Datum ID  ETRS89 
Datum alias  European Terrestrial Reference System 1989 
Datum type  geodetic 
Datum realization epoch  1989 
Datum valid area  Europe / EUREF 
Datum scope  European datum consistent with ITRS at the epoch 1989.0 and fixed to the stable part of the Eurasian continental plate for georeferencing of GIS and geokinematic tasks 
Datum remarks  see Boucher, C., Altamimi, Z. (1992): The EUREF Terrestrial Reference System and its First Realizations. Veröffentlichungen der Bayerischen Kommission für die Internationale Erdmessung, Heft 52, München 1992, pages 205213  or ftp://lareg.ensg.ign.fr/pub/euref/info/guidelines/ 
 
Prime meridian ID  Greenwich 
Prime meridian Greenwich longitude  0° 
Ellipsoid ID  GRS 80 
Ellipsoid alias  New International 
Ellipsoid semimajor axis  6 378 137 m 
Ellipsoid shape  TRUE 
Ellipsoid inverse flattening  298.2572221 
Ellipsoid remarks  see Moritz, H. (1988): Geodetic Reference System 1980. Bulletin Geodesique, The Geodesists Handbook, 1988, Internat. Union of Geodesy and Geophysics 
Coordinate system ID  TMzn 
Coordinate system type  projected 
Coordinate system dimension  2 
Coordinate system remarks  Projection: Transverse Mercator in zones, 6° width 
Coordinate system axis name  N 
Coordinate system axis direction  North 
Coordinate system axis unit identifier  metre 
Coordinate system axis name  E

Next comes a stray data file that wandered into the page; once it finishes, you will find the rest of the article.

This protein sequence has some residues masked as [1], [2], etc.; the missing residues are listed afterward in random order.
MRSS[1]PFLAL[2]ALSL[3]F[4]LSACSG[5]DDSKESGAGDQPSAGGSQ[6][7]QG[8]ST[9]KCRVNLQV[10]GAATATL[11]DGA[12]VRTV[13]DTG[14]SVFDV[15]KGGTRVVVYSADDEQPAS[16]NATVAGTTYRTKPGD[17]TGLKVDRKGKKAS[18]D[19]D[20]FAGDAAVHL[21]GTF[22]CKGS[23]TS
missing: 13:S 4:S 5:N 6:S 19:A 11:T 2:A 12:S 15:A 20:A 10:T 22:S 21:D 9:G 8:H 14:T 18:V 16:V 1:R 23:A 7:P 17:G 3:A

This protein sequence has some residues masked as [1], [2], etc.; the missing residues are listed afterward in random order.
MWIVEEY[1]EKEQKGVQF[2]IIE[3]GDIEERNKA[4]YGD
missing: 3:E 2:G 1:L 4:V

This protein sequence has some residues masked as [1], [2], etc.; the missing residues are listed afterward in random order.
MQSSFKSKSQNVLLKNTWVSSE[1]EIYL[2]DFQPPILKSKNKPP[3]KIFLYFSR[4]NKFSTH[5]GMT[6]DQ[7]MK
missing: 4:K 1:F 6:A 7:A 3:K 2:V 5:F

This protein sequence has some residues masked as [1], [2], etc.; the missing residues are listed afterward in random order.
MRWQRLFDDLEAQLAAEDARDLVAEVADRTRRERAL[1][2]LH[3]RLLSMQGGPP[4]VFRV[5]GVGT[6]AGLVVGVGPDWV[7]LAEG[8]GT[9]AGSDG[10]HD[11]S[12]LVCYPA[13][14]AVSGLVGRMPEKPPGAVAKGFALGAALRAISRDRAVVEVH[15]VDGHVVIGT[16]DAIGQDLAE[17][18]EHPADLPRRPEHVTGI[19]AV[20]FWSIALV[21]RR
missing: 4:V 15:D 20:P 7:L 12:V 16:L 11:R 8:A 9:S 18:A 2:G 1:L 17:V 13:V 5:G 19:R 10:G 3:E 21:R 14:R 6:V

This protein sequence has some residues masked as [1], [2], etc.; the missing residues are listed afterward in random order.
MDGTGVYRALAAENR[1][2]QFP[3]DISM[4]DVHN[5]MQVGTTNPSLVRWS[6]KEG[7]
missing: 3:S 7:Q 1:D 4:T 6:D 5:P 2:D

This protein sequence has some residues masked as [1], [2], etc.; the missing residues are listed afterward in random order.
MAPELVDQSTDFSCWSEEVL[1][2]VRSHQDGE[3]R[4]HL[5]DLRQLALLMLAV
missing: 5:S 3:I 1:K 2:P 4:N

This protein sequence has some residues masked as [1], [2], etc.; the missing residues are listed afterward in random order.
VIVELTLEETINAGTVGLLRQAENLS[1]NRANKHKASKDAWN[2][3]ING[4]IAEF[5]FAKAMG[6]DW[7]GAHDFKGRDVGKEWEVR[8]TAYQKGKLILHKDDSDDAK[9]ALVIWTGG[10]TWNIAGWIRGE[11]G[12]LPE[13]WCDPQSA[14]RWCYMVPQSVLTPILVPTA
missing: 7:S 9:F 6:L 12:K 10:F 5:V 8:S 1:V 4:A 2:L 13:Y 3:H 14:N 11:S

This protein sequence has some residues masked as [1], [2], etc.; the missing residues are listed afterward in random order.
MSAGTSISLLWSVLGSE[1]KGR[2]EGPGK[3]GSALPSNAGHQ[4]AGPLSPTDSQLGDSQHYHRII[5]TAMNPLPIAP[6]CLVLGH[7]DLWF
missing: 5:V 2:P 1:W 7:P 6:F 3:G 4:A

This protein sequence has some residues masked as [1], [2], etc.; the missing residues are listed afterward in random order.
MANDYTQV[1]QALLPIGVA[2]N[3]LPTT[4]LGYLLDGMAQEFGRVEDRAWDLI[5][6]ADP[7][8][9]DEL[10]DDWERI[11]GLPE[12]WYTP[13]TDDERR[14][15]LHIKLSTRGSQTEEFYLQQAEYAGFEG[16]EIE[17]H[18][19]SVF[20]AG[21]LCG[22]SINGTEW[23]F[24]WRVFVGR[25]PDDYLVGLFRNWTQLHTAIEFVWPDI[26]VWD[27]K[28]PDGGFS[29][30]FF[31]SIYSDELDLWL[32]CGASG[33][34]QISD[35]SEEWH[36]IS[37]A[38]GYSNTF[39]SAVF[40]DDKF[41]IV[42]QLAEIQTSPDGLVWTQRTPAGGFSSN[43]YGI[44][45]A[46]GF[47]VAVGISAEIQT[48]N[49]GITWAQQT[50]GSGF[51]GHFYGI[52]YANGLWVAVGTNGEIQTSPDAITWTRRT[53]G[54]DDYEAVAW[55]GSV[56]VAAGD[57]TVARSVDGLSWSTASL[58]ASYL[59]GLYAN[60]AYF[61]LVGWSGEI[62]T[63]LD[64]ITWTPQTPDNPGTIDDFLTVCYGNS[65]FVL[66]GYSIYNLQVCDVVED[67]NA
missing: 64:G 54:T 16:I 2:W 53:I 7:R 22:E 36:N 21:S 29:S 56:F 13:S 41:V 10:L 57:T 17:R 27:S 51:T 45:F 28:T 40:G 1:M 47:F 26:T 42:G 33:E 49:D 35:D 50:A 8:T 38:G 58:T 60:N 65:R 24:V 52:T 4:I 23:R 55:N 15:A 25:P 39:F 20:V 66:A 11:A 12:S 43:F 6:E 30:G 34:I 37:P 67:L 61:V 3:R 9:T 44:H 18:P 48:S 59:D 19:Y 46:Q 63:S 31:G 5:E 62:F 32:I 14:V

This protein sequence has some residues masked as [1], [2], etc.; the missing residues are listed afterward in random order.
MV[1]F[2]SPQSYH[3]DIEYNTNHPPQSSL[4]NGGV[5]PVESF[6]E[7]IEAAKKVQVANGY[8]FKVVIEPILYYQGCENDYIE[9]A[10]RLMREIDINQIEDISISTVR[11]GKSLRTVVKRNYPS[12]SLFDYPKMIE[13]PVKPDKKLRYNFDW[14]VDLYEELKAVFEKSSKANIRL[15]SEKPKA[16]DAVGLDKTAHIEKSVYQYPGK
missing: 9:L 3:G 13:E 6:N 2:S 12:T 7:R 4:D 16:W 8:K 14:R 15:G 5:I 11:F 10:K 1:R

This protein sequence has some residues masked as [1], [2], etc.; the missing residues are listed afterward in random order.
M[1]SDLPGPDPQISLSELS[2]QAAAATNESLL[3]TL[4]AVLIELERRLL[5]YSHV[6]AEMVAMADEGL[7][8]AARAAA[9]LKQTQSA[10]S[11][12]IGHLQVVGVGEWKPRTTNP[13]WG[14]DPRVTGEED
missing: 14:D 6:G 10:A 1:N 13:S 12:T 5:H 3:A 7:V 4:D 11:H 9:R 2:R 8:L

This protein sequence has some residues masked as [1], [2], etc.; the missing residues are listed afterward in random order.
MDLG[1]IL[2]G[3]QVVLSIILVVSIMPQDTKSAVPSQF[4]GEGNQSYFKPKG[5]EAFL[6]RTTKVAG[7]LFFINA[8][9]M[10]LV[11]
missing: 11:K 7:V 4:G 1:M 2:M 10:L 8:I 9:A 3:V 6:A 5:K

Coordinate system axis direction  East 
Coordinate system axis unit identifier  metre 
Operation ID  TMzn 
Operation valid area  Europe 
Operation scope  for conformal panEuropean mapping at scales larger than 1:500 000 
Operation method name  Transverse Mercator Projection 
Operation method name alias  TMzn 
Operation method formula  Transverse Mercator Mapping Equations, in Hooijberg, Practical Geodesy, 1997, pages 8184, 111114 
Operation method parameters number  7 
Operation parameter name  latitude of origin 
Operation parameter value  0° 
Operation parameter remarks  0°, the Equator 
Operation parameter name  longitude of origin 
Operation parameter value  central meridian (CM) of each zone 
Operation parameter remarks  central meridians ...,3° W, 3° E, 9° E, 15° E, 21° E,... 
Operation parameter name  false northing 
Operation parameter value  0 m 
Operation parameter remarks  
Operation parameter name  false easting 
Operation parameter value  500 000 m 
Operation parameter remarks  
Operation parameter name  scale factor at central meridian 
Operation parameter value  0.9996 
Operation parameter remarks  
Operation parameter name  width of zones 
Operation parameter value  6° 
Operation parameter remarks  
Operation parameter name  latitude limits of system 
Operation parameter value  0° N and 84° N 
Operation parameter remarks  
Note that the axes abbreviations for ETRSTMzn and ETRSLCC are N and E whilst for the ETRSLAEA they are Y and X.